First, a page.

“Instead of promising to end its abusive practices, Google’s proposal seems to offer a half-hearted attempt to dilute their anti-competitive effects, by labelling Google’s own services and throwing in some token links to competitors’ services alongside them,” said Shivaun Raff, CEO of Foundem.
The full statement from ICOMP is below. The EU’s memo asking for feedback can be found here. I have a feeling this is not the final chapter in this antitrust saga, which is already stretching into its third year.
Following weeks of speculation, we are pleased to see the publication of a market test notice and look forward to the opportunity to analyse and respond to Google’s proposal in a constructive manner. It is vital to ensure that the market test is thorough and robust and is not simply an exercise to “tick the boxes”.
As we have repeatedly said, it is very important to provide complainants and interested parties with the opportunity to review the proposals and offer their observations, including evidence to show how the proposals will play out in practice. Google has had some time to test the proposals and how they might affect user clicks. We believe complainants and others also have an important role to play not least because of the sectoral expertise they offer. However, they must be provided with enough information and time to make the detailed analysis that is required.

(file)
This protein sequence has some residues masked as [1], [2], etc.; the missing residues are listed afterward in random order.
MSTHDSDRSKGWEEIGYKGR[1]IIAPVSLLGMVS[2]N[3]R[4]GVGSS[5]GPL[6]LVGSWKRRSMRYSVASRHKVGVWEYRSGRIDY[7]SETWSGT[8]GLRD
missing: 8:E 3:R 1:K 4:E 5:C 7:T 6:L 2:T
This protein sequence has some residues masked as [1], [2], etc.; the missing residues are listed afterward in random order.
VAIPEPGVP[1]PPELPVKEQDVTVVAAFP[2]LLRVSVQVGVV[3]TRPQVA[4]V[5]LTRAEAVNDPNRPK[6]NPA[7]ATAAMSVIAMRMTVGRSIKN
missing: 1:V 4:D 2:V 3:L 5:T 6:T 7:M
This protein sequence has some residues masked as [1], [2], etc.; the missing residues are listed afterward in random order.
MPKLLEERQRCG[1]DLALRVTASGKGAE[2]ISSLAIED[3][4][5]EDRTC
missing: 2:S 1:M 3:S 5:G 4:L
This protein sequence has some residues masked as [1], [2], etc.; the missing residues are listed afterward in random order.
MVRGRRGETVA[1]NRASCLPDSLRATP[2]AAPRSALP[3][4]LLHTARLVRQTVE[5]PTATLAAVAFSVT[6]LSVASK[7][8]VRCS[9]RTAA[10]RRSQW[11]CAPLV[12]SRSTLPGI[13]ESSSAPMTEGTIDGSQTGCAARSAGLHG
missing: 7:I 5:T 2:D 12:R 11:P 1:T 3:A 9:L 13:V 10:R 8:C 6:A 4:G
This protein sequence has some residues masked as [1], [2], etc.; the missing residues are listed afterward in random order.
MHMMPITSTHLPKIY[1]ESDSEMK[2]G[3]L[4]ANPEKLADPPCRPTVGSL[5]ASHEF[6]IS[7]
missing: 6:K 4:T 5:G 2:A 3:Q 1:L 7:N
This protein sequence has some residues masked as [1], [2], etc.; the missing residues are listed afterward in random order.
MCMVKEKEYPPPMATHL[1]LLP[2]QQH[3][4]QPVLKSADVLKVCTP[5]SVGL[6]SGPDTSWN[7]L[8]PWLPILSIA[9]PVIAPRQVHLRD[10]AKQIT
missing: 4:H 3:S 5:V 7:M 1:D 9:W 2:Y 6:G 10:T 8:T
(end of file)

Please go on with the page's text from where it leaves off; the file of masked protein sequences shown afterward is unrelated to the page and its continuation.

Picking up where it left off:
If the proposals don’t clearly set out non-discrimination principles and the means to deal with the restoration of effective competition, plus effective enforcement and compliance, it’s very difficult to see how they can be satisfactory. Commissioner Almunia has himself stated that returning competition to markets effectively destroyed by Google’s dominance and abuse of that position is the main aim of this investigation.
We will comment further once we have had an opportunity to evaluate the proposals in more detail but it is clear that mere labelling is not any kind of solution to the competition concerns that have been identified. Google should implement the same ranking policy to all websites. This should include their own vertical services which currently have their ranking unfairly manipulated to appear at or near the top of search results.